"Oceanic" - BERND RICHARD DEUTSCH (b.1977) - Okeanos for Organ and Orchestra : ERIKS EŠENVALDS (b.1977) - “Voice of the Ocean”, (World Premiere Recording) : MAURICE RAVEL "Une barque sur l'ocean” : JEAN SIBELIUS “The Oceanides”. Iveta Apkalna, Stavanger Symphony Orchestra, Andris Poga
Catalogue Number: 05Y035
Label: Berlin Classics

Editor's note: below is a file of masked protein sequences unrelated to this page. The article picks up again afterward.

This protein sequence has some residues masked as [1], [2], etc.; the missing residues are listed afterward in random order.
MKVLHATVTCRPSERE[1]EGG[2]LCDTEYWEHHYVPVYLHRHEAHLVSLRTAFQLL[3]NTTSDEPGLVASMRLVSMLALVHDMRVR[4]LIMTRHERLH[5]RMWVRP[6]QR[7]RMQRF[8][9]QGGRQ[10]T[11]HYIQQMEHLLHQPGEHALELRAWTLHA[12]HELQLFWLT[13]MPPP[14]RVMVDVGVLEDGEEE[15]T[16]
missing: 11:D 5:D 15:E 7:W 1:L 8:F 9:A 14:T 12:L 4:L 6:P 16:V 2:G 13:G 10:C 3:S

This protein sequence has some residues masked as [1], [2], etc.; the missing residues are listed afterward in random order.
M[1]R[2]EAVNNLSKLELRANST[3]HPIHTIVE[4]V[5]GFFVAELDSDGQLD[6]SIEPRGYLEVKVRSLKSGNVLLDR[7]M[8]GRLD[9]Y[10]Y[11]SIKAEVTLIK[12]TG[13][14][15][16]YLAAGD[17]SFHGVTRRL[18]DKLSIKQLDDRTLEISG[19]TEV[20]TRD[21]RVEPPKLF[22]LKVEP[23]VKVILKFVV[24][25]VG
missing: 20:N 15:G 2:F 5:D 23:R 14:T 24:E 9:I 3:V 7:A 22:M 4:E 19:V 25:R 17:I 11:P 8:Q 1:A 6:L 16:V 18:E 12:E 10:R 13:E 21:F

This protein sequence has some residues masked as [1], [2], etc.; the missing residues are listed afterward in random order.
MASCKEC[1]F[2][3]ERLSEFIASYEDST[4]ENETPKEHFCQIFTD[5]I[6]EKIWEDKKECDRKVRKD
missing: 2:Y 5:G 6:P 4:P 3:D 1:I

Description: The new album "Oceanic" by Iveta Apkalna is a collection of two expansive organ works and two orchestral interludes with maritime connotations, showcasing Apkalna's special relationship with the sea as a musician who grew up on the Baltic. The album features Bernd Richard Deutsch's "Okeanos," which Iveta Apkalna describes as the best contemporary organ concerto. This, you can judge for yourself, but it is certainly a most impressive work. Firmly grounded in tonality, its four technicolor movements depict the four classical elements, beginning with Water. Beginning with appropriately fluid textures, the first movement illustrates many moods of the ocean, including, of course, its storms, with organ and percussion contributing monumental swells and mighty crashing waves. The second movement, "Air" is the work’s scherzo, with a rapid minimalistic pulse introduced by the organ. "Earth" is the massive, weighty slow movement, beginning with colossal eruptive cluster chords, the earth birthing mountains in volcanic violence. The slow, mysterious central section evokes caves and the frozen structures of solidified magma. After an even more cataclysmic eruption in unrestrained clusters, the finale, "Fire" begins, flickering and dancing, flames shooting skyward in incandescent tornadoes and gouts of lava. These are nature’s most devastating conflagrations, far beyond human scale; percussion and organ contribute explosively to the full orchestra's unstoppable, fiery juggernaut as it crashes toward a spectacular conclusion. Ešenvalds' Voice of the Ocean is similarly quasi-symphonic, in three movements, but a more explicitly tonal, neo-Romantic idiom, similar to that of his St Luke Passion (06R080), with its sumptuous orchestration and opulent, surging Romantic climaxes alongside gorgeously ethereal timbres. After a dramatic introduction, the first movement flows and swells like the motion of many waters; the second is a tranquil dialogue of the wind and the sea, and the Maestoso finale is an imposing, dramatic, stormy seascape which ultimately subsides into an extended, becalmed epilogue. The album also includes Maurice Ravel's "Une barque sur l'océan," a key work of musical Impressionism, and Jean Sibelius's "The Oceanides," a personal "Rondo of the Waves".